The discussion of self-consumption is developing along similar lines to talk about domestic storage systems. Providers of smaller systems, in particular, have embraced this model. It already works in places where industrial storage systems receive incentives, such as in North Rhine-Westphalia and Thuringia. Daniel Hannemann, Managing Director of Tesvolt and a roundtable participant, believes that such incentives will lead to a “clear market stimulus.” But E3/DC’s Hagedorn remarked, “We have already completed projects that are economically feasible through the optimization of self-consumption alone.” For example, in multifamily homes and often in combination with cogeneration plants. But there also has to be some measure of “green consciousness.” Applications for storage systems based on self-consumption are similar from manufacturer to manufacturer. Agricultural facilities are mentioned, as are production facilities and consumer markets. “So far, our equipment has been used in bakeries, auto dealerships, and hair salons,” said Mathias Hammer, CEO at Deutsche Energieversorgung (Senec). In some cases the applications were combined in such a way that cheaper power available at night could be stored in the batteries to increase system profitability.
Florian Mayr, of the consultancy Apricum, has also detected a growing interest in storage systems in discussions with industry players. “Today there is still a big difference between interest and projects that are actually implemented,” says Mayr. “If the idea is purely self-consumption and autonomy, then the economic feasibility – at least, in terms of return on investment – is currently still questionable.” However, the attractiveness of these systems can be improved by other optional uses of the storage system, such as serving as an emergency power generator. “But blanket statements are really out of place here. Whether a storage system pays off is just far too dependent on the individual case.”
Whether, and how much, an increase in self-consumption of solar power contributes to the economic feasibility of PV storage systems also depends on the load curve of the company using the system. Ideally, the company should have a relatively high base load at night and on weekends: companies with round-the-clock shift workers or which have processes that require constant ventilation, cooling or heating. If, for whatever reason, increasing self-consumption is not sufficient for economic feasibility, additional uses, such as provision of emergency power, are needed. “We are already seeing battery installations for which the combination of self-consumption and emergency power was the decisive criterion,” says Mayr of Apricum.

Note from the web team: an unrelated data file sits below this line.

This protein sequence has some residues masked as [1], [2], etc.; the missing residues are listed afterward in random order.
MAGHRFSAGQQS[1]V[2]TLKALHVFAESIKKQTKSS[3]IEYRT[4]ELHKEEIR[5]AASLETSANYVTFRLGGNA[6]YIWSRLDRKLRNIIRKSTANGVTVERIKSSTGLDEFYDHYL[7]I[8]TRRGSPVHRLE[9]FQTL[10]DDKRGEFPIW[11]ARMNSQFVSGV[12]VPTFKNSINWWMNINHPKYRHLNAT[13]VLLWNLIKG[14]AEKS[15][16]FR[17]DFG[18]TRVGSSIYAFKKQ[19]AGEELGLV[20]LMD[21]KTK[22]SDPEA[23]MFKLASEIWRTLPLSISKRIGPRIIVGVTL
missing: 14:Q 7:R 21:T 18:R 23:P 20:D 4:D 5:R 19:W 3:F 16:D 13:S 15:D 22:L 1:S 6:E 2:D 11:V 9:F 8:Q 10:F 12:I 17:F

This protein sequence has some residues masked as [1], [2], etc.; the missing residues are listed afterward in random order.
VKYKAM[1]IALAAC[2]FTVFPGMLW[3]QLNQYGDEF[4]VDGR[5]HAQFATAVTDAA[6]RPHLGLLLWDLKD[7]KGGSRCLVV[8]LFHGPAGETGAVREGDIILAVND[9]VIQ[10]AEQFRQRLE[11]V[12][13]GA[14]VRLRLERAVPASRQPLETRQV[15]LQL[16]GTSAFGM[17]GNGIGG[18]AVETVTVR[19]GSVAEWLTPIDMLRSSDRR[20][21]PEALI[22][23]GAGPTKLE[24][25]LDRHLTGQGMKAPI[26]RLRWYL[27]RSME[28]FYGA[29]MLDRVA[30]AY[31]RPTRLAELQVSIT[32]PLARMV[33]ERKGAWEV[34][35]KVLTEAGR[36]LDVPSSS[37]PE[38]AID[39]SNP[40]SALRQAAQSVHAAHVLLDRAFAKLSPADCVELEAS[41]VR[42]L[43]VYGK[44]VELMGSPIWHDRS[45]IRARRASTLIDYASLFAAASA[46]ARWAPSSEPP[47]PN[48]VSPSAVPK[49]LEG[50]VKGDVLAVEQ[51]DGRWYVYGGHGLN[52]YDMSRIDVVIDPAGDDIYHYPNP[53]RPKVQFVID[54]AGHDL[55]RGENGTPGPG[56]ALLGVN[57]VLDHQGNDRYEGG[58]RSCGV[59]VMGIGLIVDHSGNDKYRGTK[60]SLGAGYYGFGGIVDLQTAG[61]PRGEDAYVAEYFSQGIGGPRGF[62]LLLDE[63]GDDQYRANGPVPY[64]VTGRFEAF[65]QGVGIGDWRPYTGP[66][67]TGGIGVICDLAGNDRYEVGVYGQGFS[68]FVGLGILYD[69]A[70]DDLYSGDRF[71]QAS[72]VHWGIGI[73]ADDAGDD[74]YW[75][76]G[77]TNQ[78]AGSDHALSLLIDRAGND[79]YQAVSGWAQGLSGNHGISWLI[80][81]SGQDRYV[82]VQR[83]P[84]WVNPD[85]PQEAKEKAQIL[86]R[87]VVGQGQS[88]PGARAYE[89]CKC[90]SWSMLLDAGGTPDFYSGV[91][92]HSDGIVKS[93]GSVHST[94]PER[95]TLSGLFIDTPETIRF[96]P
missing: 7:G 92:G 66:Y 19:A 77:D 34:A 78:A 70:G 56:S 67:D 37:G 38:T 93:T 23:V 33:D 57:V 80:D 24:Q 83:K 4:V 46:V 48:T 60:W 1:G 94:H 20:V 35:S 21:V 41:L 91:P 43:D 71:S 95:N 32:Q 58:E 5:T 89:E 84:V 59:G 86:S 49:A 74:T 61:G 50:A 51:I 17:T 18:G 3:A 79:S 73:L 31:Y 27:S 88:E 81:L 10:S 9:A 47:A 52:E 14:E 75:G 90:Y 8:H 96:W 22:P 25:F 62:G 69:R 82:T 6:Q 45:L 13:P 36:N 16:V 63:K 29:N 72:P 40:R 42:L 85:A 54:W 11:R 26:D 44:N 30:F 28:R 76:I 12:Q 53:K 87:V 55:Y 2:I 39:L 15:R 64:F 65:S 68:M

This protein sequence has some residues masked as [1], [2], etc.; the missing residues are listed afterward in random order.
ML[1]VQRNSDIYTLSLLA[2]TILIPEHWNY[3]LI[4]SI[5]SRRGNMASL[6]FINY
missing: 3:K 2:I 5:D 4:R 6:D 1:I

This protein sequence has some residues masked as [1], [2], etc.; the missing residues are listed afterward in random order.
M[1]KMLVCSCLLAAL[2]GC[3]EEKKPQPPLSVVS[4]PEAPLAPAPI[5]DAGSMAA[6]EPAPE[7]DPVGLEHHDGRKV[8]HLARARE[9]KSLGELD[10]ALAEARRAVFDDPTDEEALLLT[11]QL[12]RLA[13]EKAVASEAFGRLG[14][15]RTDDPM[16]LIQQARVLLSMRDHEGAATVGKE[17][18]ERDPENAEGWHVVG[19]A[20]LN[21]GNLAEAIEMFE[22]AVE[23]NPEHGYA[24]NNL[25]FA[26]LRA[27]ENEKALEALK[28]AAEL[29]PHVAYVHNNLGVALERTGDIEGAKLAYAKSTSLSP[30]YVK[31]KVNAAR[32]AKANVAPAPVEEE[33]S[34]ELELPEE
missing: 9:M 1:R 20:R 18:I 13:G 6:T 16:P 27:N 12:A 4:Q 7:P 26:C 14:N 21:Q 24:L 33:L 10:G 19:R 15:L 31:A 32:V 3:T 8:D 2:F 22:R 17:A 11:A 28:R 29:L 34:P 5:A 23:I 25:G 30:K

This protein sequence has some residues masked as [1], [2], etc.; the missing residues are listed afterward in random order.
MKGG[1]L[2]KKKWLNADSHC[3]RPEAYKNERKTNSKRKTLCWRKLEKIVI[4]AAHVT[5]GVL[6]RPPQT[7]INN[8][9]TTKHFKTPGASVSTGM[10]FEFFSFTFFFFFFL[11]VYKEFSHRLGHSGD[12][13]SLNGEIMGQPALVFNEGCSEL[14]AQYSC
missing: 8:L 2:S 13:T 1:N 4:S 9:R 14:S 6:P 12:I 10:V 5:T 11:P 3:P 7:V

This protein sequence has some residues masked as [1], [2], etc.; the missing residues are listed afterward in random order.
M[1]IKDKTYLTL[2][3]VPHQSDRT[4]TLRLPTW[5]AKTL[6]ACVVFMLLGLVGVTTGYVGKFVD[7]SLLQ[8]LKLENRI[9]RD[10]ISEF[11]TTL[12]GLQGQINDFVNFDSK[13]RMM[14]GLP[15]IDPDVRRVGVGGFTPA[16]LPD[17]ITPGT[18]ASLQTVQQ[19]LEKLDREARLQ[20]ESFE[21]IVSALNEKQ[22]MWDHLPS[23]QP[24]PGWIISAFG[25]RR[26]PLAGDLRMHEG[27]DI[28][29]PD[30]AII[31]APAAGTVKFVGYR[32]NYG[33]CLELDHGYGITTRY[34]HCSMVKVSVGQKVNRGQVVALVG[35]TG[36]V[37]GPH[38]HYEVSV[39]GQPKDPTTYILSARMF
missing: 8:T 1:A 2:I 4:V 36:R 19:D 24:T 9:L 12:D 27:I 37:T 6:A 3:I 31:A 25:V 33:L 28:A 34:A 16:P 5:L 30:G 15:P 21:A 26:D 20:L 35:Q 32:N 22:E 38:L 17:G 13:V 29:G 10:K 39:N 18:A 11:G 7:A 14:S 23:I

Considerable price spreads
As is so often the case, price is also a decisive factor, both on the basis of output and capacity. Of the companies surveyed, 10 provided information on price ranges per installed kWh of capacity. The difference between the minimum and maximum prices varied dramatically, not only from company to company but also within the individual companies for different products. For example, Qinous lists a minimum price of €500/kWh and a maximum price of €1,100/kWh. Many other companies represented on the list are within this price range, and some are even a bit higher.
The lowest possible price was listed by Chinese company Narada Power Source, at €250/kWh for the complete system, including the power conversion system. What makes this possible is that Narada uses particularly inexpensive, but also high-performing, lead-carbon batteries, explains Andreas Thissen, an energy consultant at Narada. Thissen believes that industrial enterprises, in particular, stand to gain an edge by using lead-based systems. Deutsche Energieversorgung’s Hammer also sees a price advantage for lead batteries in larger battery systems, as they can reduce costs with larger cells. “This price difference is disappearing, however.” Deutsche Energieversorgung is also launching a lithium-based device for the industrial segment this year. On the question of lithium or lead, the decision generally seems to fall in the direction of lithium. However. Of the 54 systems represented in our overview, at least three employ lead batteries, one uses vanadium redox flow technology, and the other 50 are based on different types of lithium battery. In the roundtable discussion, Aaron Gerdemann of power electronics manufacturer Refu put forth his belief that hybrid systems could also make sense. In one project, he is combining “the better cycle stability in power applications of lithium-ion batteries with energy applications and less expensive lead batteries.”